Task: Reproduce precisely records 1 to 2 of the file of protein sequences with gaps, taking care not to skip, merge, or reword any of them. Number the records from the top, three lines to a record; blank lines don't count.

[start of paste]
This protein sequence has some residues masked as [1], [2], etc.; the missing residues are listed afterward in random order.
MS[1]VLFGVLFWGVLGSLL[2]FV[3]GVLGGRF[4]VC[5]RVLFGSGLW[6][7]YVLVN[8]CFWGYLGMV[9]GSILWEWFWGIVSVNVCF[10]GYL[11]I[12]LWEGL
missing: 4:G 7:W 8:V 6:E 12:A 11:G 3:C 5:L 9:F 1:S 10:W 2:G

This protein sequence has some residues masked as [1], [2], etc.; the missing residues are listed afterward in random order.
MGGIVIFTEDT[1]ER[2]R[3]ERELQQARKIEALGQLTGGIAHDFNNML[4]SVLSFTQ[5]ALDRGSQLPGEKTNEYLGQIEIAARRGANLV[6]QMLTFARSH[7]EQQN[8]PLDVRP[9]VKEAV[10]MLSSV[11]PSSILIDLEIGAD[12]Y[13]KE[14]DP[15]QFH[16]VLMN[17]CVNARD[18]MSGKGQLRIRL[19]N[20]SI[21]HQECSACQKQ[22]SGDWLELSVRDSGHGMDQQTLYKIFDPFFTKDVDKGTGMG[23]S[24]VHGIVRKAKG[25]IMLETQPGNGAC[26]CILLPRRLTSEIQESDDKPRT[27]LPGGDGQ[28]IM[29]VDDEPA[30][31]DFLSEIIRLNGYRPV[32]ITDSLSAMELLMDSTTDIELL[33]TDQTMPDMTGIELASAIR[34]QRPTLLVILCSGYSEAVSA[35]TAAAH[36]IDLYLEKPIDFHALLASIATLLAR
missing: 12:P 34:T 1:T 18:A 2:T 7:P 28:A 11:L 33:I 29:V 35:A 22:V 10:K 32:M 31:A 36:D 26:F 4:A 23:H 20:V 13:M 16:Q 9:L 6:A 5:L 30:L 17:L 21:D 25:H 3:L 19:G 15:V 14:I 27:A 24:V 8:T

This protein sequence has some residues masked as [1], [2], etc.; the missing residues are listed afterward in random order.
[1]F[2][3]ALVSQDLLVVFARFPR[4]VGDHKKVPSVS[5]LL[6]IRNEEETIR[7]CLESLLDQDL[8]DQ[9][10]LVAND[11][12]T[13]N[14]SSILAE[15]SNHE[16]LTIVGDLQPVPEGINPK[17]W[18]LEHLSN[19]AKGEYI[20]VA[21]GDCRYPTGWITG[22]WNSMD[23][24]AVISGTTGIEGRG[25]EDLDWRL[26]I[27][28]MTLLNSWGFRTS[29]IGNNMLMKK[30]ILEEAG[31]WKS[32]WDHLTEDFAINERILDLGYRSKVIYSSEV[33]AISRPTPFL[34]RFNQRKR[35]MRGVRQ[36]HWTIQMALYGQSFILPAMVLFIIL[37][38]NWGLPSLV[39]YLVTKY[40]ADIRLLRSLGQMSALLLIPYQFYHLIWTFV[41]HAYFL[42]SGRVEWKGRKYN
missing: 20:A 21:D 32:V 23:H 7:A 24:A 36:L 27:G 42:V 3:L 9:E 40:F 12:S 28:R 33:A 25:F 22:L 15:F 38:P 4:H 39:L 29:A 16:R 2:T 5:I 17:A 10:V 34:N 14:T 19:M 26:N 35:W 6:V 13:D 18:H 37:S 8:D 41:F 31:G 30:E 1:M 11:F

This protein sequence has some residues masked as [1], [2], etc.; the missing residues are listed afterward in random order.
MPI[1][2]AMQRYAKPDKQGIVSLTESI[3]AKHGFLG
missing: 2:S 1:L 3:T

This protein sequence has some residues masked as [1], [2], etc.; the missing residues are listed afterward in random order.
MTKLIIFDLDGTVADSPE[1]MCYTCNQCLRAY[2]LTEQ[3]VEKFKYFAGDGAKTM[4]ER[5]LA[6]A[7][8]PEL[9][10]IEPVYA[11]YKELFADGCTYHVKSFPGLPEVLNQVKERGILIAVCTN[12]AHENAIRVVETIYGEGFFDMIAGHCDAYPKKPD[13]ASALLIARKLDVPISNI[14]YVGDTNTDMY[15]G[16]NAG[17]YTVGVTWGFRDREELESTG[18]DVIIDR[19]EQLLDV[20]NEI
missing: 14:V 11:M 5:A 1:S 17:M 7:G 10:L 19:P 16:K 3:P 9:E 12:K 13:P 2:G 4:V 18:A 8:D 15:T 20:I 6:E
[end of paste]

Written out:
This protein sequence has some residues masked as [1], [2], etc.; the missing residues are listed afterward in random order.
MS[1]VLFGVLFWGVLGSLL[2]FV[3]GVLGGRF[4]VC[5]RVLFGSGLW[6][7]YVLVN[8]CFWGYLGMV[9]GSILWEWFWGIVSVNVCF[10]GYL[11]I[12]LWEGL
missing: 4:G 7:W 8:V 6:E 12:A 11:G 3:C 5:L 9:F 1:S 10:W 2:G

This protein sequence has some residues masked as [1], [2], etc.; the missing residues are listed afterward in random order.
MGGIVIFTEDT[1]ER[2]R[3]ERELQQARKIEALGQLTGGIAHDFNNML[4]SVLSFTQ[5]ALDRGSQLPGEKTNEYLGQIEIAARRGANLV[6]QMLTFARSH[7]EQQN[8]PLDVRP[9]VKEAV[10]MLSSV[11]PSSILIDLEIGAD[12]Y[13]KE[14]DP[15]QFH[16]VLMN[17]CVNARD[18]MSGKGQLRIRL[19]N[20]SI[21]HQECSACQKQ[22]SGDWLELSVRDSGHGMDQQTLYKIFDPFFTKDVDKGTGMG[23]S[24]VHGIVRKAKG[25]IMLETQPGNGAC[26]CILLPRRLTSEIQESDDKPRT[27]LPGGDGQ[28]IM[29]VDDEPA[30][31]DFLSEIIRLNGYRPV[32]ITDSLSAMELLMDSTTDIELL[33]TDQTMPDMTGIELASAIR[34]QRPTLLVILCSGYSEAVSA[35]TAAAH[36]IDLYLEKPIDFHALLASIATLLAR
missing: 12:P 34:T 1:T 18:A 2:T 7:P 28:A 11:L 33:I 29:V 35:A 22:V 10:K 32:M 31:A 36:D 26:F 4:A 23:H 20:V 13:M 16:Q 9:L 6:A 5:L 30:L 17:L 21:D 25:H 3:L 19:G 15:V 14:I 27:A 24:V 8:T